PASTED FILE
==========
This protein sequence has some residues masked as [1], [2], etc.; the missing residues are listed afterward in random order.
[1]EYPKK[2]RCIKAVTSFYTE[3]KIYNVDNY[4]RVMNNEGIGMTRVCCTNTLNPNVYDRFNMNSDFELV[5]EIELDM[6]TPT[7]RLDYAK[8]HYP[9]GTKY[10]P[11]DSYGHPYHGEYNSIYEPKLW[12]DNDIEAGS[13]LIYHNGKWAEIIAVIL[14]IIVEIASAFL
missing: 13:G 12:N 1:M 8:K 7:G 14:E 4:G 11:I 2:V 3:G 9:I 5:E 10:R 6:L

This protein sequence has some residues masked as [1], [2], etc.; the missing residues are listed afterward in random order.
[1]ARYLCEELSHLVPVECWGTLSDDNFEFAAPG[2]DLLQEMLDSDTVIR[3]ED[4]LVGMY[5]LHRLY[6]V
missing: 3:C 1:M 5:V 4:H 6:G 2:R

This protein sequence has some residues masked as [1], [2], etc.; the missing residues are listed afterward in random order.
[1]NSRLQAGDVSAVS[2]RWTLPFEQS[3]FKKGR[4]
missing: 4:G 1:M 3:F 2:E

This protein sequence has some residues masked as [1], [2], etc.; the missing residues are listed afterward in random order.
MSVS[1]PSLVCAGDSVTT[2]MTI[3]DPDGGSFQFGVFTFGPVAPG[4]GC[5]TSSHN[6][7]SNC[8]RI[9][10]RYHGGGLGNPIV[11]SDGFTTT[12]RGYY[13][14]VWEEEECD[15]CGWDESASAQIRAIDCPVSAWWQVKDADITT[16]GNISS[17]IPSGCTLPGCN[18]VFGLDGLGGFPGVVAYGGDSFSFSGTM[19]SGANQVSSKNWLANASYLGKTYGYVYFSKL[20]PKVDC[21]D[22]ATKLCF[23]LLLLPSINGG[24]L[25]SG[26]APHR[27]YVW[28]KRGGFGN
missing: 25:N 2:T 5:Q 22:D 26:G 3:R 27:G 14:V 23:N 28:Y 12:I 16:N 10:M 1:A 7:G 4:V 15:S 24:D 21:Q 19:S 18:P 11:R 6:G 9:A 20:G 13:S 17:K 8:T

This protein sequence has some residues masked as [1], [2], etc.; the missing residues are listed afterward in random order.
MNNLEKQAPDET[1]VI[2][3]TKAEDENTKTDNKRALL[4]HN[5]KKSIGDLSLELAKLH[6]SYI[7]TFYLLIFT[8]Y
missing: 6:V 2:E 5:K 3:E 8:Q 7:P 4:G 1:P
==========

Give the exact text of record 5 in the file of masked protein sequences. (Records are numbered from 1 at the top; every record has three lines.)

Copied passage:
This protein sequence has some residues masked as [1], [2], etc.; the missing residues are listed afterward in random order.
MNNLEKQAPDET[1]VI[2][3]TKAEDENTKTDNKRALL[4]HN[5]KKSIGDLSLELAKLH[6]SYI[7]TFYLLIFT[8]Y
missing: 6:V 2:E 5:K 3:E 8:Q 7:P 4:G 1:P